Sunday, May 15, 2016

After the Wave - Filling Out the List

Peak Migration around New York City - Week 3

Tuesday, May 10 - Central Park

Sunday did in fact turn out to be the 'day of the year' in Central Park (and many other City Parks) with over 120 species of bird, and 28 species of Warbler reported in Manhattan's "Green Lung".   Monday was also very good, with many of the same birds remaining, but unfortunately I had to work that day.

Tuesday morning was beautiful, perfect weather setting off the amazing fresh green leaves of late Spring.  There were quite a lot of birds around too and I saw about 50 species, including 14 species of warbler in an hour-and-a-half on the way to the office.  I also added two year birds, ironically within seconds of each other, with a Solitary Sandpiper (242) flying by Bow Bridge and a Blackpoll Warbler (243) in a  tree overhead.  I also looked hard for the Summer Tanager, Bay-breasted Warbler, and Black-billed Cuckoo that I'd missed over the weekend but no luck there.  Plus I realized that I was still missing Orchard Oriole for the year ... fast becoming my Spring nemesis bird this year.
Not the ugliest place in the world to bird ....
Thursday, May 12 - Central Park

Another gloriously beautiful day and a few more birds.  Bumped into a lot of birders in the Park that morning (including old friend and global conservation hero Nigel Collar of Birdlife International) and all agreed that it was really quiet.  I felt it was really quiet too, but at the end of the brief morning walk-through I'd seen 16 species of warbler, although mostly just 'onesies and twosies' with no particularly rare species.  Best bird of the day came as I walked into the Park and heard a distinct "Where -We" call from dense cover near the Upper Lobe.  No question what it was but I wanted to at least lay eyes on this Empidonax flycatcher for additional confirmation, and managed to get a brief look at this Alder Flycatcher (244) before losing the bird as it moved North.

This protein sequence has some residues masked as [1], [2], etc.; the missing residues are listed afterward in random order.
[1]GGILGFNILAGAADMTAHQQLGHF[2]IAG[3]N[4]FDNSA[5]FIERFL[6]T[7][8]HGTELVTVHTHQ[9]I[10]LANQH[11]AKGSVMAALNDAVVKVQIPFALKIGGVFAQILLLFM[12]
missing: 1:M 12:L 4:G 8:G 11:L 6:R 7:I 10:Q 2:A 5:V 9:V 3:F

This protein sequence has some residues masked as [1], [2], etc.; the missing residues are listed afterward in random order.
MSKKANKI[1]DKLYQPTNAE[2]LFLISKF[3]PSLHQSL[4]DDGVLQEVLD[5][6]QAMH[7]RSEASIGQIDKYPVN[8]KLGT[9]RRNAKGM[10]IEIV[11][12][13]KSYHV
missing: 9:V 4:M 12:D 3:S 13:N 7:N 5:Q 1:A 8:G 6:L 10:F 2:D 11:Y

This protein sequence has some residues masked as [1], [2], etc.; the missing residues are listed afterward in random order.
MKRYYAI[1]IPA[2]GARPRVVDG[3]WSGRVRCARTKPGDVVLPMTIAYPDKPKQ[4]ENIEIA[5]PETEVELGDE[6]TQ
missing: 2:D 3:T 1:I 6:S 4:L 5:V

Not long thereafter I saw a tweet about a Bobolink near the Delactorte Theater.  I was close so wandered over, heard the bird, and joined a small group of birders nearby who I assumed were watching it.
"Sorry, it flew North" they said.
"Nope ... it's right here, figured you were watching it" I replied.  And we all quickly repositioned and at least hear the Bobolink (245), the R2D2 of birds, singing high in a tree for a while.  Good morning.

But still no Orchard Oriole ....

Saturday, May 14 - Rockland / Orange Counties

Time for a break from Central Park so I picked up Michael Duffy at 6:30am and headed North to Doodletown Road in Rockland County.  There we met up with Tom Socci and spent a couple of hours working one of my very favorite birding spots in New York.

Doodletown is an old settlement that has since been abandoned and left to the woods to reclaim.  The remains of the roads are still there though, affording relatively easy, and tick-free (important in New York) trails into great habitat.  It's famous for it's warblers but all sorts of good mid-atlantic species breed here, and of course there were lots of birders there today too.

The habitat at Doodletown Road and a Cerulean Warbler at the top of a tree